An Aboriginal man is suing the Australian government for more than $4 million for false imprisonment and trying to deport him to New Zealand.
Brendan Thoms was held for 501 days in an immigration detention, before a landmark court ruling in February that no one with Aboriginal heritage can be judged "alien" to Australia and deported].
Thoms, 31, is a native title holder as a member of the Gunggari people, lived in Australia from age six, and has a young son there, but never became a citizen.
His father is a New Zealander.
His lawyer Claire Gibbs said it was time to hold the federal government accountable.
"At about $4.1 million, it is significant damages, but in terms of the seriousness of what's occurred... the [Home Affairs] Minister was put on notice very, very early on in the piece that Brendan was an Aboriginal man and and uniquely Australian," Gibbs told RNZ.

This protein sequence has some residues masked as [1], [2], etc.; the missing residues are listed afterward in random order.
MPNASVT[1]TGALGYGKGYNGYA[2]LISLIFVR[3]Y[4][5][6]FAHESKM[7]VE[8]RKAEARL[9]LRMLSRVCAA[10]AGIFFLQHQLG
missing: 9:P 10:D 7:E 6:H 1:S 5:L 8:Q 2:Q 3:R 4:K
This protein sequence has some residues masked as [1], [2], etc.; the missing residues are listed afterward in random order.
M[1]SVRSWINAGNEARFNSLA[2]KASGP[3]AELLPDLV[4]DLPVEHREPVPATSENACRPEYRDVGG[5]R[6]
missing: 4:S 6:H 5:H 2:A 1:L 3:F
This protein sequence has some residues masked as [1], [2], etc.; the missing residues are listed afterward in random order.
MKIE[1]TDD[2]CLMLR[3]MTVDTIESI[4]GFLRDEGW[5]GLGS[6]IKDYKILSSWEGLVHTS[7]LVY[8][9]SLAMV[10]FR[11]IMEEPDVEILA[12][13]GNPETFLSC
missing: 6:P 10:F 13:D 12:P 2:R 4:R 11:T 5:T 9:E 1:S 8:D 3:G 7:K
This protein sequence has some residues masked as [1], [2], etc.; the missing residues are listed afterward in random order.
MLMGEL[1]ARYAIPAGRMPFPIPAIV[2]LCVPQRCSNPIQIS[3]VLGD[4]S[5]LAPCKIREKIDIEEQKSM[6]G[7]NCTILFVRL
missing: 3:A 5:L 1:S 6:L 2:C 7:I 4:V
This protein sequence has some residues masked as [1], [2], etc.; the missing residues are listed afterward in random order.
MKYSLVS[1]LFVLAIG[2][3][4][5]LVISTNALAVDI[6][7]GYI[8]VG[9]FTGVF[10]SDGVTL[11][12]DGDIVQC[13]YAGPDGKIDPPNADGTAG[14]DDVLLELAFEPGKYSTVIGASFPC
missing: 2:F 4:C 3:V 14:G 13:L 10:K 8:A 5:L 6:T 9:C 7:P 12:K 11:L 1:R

"We've framed the claim in very reasonable terms, given for close to 18 months, he wasn't able to see his family, he wasn't able to earn an income and he's had to put his life on hold."
He was detained after serving time in prison for a domestic violence assault.
"Every night [in detention], he was worried he was going to be tapped on the shoulder and deported from the country and never be able to see his son again," Gibbs said.
The court action was precedent-setting, she said.
"As far as we know we're first, but there will be others that are entitled to hold the government accountable for detaining them in immigration detention, when they are clearly Australians."